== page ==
Super Be Dingle

I just thought I’d share with you a tid-bit that sheds light on the complexities and humour that comes with learning a new language.

Yesterday in my C-13 class (high level learners usually in the 13-16 year old range). We were doing a reading about different forms of entertainment and in the text was the word ‘superb’ I got the kids to underline all the words they didn’t know in the text so we could go through them one by one. The conversation went something like this:
Me: “Any words in the first paragraph you don’t know?”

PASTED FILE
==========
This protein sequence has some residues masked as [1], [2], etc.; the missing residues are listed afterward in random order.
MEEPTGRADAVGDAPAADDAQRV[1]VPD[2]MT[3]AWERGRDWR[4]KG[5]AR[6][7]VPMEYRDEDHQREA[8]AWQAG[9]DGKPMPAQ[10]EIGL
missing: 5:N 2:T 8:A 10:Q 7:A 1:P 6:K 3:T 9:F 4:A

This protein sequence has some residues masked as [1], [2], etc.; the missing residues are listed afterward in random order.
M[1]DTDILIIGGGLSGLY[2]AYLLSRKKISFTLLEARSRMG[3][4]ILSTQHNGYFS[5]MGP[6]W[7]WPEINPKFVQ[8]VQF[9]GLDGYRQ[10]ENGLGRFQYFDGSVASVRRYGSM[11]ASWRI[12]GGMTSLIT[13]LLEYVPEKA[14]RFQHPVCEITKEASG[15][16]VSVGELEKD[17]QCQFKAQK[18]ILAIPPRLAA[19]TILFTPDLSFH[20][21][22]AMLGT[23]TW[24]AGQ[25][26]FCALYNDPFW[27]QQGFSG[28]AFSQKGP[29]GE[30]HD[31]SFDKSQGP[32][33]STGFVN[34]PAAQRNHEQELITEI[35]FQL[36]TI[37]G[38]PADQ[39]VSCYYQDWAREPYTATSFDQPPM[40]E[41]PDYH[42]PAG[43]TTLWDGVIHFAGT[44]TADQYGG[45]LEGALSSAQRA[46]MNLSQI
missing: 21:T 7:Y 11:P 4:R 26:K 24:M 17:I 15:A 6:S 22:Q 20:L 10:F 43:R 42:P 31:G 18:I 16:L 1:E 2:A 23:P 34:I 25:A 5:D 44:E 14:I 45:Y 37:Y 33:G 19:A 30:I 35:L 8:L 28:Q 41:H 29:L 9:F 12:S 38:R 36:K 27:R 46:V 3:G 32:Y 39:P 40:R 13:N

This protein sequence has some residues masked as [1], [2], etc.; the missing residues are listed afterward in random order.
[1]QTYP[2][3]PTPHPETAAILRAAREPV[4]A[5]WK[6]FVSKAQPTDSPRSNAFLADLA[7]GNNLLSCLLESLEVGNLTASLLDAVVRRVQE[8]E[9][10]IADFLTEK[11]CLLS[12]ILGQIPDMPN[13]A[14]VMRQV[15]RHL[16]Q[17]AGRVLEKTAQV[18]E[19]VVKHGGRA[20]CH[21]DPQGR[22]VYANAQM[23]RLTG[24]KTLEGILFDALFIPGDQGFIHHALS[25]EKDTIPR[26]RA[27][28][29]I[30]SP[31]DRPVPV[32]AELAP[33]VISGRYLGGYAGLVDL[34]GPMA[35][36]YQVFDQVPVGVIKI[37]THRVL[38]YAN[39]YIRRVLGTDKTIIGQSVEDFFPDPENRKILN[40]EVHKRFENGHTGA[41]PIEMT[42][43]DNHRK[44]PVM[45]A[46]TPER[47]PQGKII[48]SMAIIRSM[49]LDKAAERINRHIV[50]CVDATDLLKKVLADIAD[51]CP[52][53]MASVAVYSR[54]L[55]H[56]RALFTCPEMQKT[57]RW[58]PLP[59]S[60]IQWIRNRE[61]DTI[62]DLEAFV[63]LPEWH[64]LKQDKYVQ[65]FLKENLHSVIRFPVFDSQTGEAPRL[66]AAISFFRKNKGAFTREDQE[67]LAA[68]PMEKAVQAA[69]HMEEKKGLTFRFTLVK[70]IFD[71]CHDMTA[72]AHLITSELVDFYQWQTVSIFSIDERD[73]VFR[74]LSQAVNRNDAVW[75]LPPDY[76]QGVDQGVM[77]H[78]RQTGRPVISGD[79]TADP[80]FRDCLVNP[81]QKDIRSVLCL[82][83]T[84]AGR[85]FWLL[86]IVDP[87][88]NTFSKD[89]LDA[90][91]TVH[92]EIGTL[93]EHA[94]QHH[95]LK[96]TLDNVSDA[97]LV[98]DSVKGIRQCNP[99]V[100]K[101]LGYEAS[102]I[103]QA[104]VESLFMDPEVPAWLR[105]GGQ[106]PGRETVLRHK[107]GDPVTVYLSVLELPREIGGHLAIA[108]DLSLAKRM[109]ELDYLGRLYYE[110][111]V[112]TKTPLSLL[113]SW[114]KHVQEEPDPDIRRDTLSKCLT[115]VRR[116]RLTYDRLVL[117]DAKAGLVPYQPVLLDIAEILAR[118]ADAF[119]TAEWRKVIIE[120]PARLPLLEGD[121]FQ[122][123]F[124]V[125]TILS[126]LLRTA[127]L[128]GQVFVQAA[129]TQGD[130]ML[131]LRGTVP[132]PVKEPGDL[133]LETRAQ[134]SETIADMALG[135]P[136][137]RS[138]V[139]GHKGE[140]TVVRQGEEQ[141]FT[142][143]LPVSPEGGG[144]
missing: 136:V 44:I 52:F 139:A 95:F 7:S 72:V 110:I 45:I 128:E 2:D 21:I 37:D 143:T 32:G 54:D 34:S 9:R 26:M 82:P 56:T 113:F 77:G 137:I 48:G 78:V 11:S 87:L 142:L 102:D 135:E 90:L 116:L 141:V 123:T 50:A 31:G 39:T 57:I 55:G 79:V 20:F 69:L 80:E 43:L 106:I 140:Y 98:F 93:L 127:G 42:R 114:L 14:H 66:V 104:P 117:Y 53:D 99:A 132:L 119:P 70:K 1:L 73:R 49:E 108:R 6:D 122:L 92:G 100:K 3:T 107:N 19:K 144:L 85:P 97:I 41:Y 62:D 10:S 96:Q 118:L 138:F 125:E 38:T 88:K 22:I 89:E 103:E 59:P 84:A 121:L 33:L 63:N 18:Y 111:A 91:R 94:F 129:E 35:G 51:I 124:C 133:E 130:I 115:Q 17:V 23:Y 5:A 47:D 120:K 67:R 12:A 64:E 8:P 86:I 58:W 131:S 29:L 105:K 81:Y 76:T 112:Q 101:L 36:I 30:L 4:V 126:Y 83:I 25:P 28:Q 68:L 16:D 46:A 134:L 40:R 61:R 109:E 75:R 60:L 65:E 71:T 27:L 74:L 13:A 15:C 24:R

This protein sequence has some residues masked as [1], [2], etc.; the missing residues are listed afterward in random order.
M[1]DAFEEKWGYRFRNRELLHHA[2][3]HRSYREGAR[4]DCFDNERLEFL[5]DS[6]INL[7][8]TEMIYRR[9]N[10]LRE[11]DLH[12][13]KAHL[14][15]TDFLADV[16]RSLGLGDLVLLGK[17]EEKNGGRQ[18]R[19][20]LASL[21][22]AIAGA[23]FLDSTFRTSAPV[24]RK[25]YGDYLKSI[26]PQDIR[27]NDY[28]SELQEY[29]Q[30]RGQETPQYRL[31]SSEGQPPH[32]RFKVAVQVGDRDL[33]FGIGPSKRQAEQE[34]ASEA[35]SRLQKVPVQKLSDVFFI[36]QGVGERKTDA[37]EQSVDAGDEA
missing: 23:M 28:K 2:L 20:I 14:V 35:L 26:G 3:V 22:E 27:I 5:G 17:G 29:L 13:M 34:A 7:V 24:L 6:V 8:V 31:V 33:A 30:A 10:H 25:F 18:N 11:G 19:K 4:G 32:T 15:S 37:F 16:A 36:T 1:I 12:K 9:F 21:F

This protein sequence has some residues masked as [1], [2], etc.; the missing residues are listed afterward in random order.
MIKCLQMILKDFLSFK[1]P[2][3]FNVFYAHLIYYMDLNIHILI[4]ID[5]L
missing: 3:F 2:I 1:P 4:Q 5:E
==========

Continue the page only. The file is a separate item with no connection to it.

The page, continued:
Jacky: “Yes, ‘Super Be'”
Me: “Super Be?”
Jacky: “Yeah. First line. ‘The play was super-b!'”
Me: Shakes head and realizes this learning English thing ain’t so easy.

The converse of this was shown today in my Chinese lesson when Ryan Wang and I were doing a reading with some new vocabulary. One of the new terms is ‘ding’ (定) which means ‘to decide, to fix, to set’. To make verbs past tense in Chinese you add ‘le’ (了) to the end. It had myself, Ryan W. and Carol (our teacher) near tears when in the reading he hit the term ‘dingle’ (定了) and couldn’t resist saying “DINGLE” not “DING LE”.

Anyway, hit 4,482 words today. Not where I need to be, but moving forward.

And for some humour, check this out:
Some excerpts from My Life: Bill Clinton’s memoir, as seen in the unauthorized Chinese translation version. Who knew Clinton had such an affinity for Deng Xiaoping and China?

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